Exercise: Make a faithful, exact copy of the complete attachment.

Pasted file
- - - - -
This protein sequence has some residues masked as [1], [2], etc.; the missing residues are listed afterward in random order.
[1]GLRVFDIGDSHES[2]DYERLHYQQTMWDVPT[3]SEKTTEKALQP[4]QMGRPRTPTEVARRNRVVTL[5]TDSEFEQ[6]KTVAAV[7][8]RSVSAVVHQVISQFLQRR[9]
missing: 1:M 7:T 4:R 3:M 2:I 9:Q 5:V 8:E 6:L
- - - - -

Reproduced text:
This protein sequence has some residues masked as [1], [2], etc.; the missing residues are listed afterward in random order.
[1]GLRVFDIGDSHES[2]DYERLHYQQTMWDVPT[3]SEKTTEKALQP[4]QMGRPRTPTEVARRNRVVTL[5]TDSEFEQ[6]KTVAAV[7][8]RSVSAVVHQVISQFLQRR[9]
missing: 1:M 7:T 4:R 3:M 2:I 9:Q 5:V 8:E 6:L